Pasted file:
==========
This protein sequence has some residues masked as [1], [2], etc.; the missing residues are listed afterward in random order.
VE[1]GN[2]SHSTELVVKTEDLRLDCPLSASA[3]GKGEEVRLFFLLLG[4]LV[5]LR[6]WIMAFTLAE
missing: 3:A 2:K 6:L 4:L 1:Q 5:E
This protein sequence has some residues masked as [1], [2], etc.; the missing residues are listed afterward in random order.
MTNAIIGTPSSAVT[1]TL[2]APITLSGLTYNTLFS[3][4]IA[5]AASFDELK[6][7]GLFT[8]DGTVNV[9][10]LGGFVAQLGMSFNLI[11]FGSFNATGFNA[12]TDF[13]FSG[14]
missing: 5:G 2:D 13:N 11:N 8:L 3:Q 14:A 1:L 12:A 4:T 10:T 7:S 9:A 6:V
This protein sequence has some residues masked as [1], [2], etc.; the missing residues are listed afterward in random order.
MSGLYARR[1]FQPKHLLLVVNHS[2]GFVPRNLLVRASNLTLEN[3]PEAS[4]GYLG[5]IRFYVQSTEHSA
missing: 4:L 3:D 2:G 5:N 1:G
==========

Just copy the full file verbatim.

This protein sequence has some residues masked as [1], [2], etc.; the missing residues are listed afterward in random order.
VE[1]GN[2]SHSTELVVKTEDLRLDCPLSASA[3]GKGEEVRLFFLLLG[4]LV[5]LR[6]WIMAFTLAE
missing: 3:A 2:K 6:L 4:L 1:Q 5:E
This protein sequence has some residues masked as [1], [2], etc.; the missing residues are listed afterward in random order.
MTNAIIGTPSSAVT[1]TL[2]APITLSGLTYNTLFS[3][4]IA[5]AASFDELK[6][7]GLFT[8]DGTVNV[9][10]LGGFVAQLGMSFNLI[11]FGSFNATGFNA[12]TDF[13]FSG[14]
missing: 5:G 2:D 13:N 11:N 8:L 3:Q 14:A 1:L 12:A 4:T 10:T 7:S 9:A 6:V
This protein sequence has some residues masked as [1], [2], etc.; the missing residues are listed afterward in random order.
MSGLYARR[1]FQPKHLLLVVNHS[2]GFVPRNLLVRASNLTLEN[3]PEAS[4]GYLG[5]IRFYVQSTEHSA
missing: 4:L 3:D 2:G 5:N 1:G